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Biolucida

Three-dimensional visualization of human anatomy is an effective way of describing appearances and spatial relationships within the human body. It is also a potentially powerful method of integrating and describing biomedical research data which can be related to anatomical entities. Toward this end, a computer-based dynamic scene generation system, named Biolucida, has been created which constructs interactive three-dimensional scenes of human anatomy. Biolucida allows the construction of scenes built from a collection of user-selected anatomical structures. The original driving concept behind its design is for use as an education and communication tool, conveying lessons, results, and other concepts via 3D animation. An exploratory goal of this system is to serve as the framework for the visualization of biomedical data which relates directly to the scene generator’s rendered structures. Mapping microarray expression data of various genes onto a physical map of human anatomy is one such application. Querying microarray gene expression data from human tissue samples should be able to yield an identity, expression level, and biological source (anatomical structure), if that data is archived according to appropriate standards. Using this data to help illustrate an anatomical scene may give users an appreciation for patterns not easily see without the help of such visualization.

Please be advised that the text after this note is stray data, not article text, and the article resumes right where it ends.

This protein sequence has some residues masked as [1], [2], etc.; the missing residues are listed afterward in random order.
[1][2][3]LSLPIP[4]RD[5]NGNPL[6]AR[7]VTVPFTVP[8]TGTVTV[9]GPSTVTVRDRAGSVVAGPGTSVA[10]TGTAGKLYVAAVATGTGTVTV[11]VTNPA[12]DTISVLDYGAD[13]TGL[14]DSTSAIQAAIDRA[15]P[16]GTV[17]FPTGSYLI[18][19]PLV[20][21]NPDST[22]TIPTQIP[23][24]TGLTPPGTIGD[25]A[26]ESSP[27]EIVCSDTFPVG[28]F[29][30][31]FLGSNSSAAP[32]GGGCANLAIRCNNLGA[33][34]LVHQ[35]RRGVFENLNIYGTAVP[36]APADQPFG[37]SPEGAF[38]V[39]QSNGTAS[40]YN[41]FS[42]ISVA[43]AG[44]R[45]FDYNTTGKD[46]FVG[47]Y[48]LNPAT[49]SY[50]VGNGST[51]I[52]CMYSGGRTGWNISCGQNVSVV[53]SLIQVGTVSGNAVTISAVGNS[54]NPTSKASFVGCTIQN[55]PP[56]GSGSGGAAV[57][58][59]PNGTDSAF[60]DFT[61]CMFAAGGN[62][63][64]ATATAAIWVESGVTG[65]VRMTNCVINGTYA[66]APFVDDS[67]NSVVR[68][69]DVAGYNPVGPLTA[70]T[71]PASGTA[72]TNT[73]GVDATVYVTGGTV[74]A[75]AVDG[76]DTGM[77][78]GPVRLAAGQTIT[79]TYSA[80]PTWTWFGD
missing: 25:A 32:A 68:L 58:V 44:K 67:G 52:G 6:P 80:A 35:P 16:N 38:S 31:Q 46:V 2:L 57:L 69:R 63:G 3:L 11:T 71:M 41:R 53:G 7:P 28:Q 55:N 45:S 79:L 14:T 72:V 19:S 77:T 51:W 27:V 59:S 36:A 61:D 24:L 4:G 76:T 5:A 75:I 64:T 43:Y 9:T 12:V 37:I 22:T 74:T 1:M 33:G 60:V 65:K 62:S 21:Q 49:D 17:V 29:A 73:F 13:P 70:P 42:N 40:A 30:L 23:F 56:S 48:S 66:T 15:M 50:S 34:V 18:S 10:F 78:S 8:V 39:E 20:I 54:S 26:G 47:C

Example Interactive VRML files generated with Biolucida, using the Foundational Model of Anatomy, and 3-D models generated by John Sundsten and David Conley. Best viewed with the Blaxuun Contact 5 VRML viewer. Note that the Blaxxun viewer currently doesn't work properly if a WRL file is in a directory with blanks in the names. A solution on a Windows machine is to right click on the links below and save in in a directory called something like C:\WRL. Then open with Blaxuun Contact.

Wayne Warren wvw@u.washington.edu
Graduate Research Fellow, National Library of Medicine
Structural Informarics Group, Departments Biological Structure and   Biomedical and Health Informatics
School of Medicine
University of Washington